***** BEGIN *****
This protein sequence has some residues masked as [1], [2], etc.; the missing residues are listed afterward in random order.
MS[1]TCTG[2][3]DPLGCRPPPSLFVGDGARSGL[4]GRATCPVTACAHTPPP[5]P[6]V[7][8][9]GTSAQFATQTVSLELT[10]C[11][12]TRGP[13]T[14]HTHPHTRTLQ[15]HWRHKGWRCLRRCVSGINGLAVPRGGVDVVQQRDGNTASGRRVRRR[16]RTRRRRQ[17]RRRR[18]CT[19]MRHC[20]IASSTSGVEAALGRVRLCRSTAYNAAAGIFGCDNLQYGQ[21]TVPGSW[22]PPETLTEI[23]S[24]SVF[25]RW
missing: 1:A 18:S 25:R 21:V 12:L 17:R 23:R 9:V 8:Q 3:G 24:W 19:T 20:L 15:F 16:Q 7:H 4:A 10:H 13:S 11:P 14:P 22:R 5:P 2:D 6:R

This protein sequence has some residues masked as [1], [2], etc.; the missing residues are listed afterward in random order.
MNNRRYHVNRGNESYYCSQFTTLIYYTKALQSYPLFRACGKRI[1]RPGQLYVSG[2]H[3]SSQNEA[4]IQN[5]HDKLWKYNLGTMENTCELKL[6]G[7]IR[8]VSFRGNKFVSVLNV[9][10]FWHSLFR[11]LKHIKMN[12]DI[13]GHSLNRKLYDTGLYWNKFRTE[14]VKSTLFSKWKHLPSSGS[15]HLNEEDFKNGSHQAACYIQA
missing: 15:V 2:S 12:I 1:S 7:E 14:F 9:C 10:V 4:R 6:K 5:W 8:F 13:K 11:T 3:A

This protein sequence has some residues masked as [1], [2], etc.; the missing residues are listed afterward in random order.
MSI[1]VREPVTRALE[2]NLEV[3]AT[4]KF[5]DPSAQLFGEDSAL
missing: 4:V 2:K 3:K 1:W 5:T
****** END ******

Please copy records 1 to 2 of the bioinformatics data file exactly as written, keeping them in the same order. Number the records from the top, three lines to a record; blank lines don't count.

This protein sequence has some residues masked as [1], [2], etc.; the missing residues are listed afterward in random order.
MS[1]TCTG[2][3]DPLGCRPPPSLFVGDGARSGL[4]GRATCPVTACAHTPPP[5]P[6]V[7][8][9]GTSAQFATQTVSLELT[10]C[11][12]TRGP[13]T[14]HTHPHTRTLQ[15]HWRHKGWRCLRRCVSGINGLAVPRGGVDVVQQRDGNTASGRRVRRR[16]RTRRRRQ[17]RRRR[18]CT[19]MRHC[20]IASSTSGVEAALGRVRLCRSTAYNAAAGIFGCDNLQYGQ[21]TVPGSW[22]PPETLTEI[23]S[24]SVF[25]RW
missing: 1:A 18:S 25:R 21:V 12:L 17:R 23:R 9:V 8:Q 3:G 24:W 19:T 20:L 15:F 16:Q 7:H 4:A 10:H 13:S 11:P 14:P 22:R 5:P 2:D 6:R

This protein sequence has some residues masked as [1], [2], etc.; the missing residues are listed afterward in random order.
MNNRRYHVNRGNESYYCSQFTTLIYYTKALQSYPLFRACGKRI[1]RPGQLYVSG[2]H[3]SSQNEA[4]IQN[5]HDKLWKYNLGTMENTCELKL[6]G[7]IR[8]VSFRGNKFVSVLNV[9][10]FWHSLFR[11]LKHIKMN[12]DI[13]GHSLNRKLYDTGLYWNKFRTE[14]VKSTLFSKWKHLPSSGS[15]HLNEEDFKNGSHQAACYIQA
missing: 15:V 2:S 12:I 1:S 7:E 14:F 9:C 10:V 4:R 6:K 5:W 8:F 13:K 11:T 3:A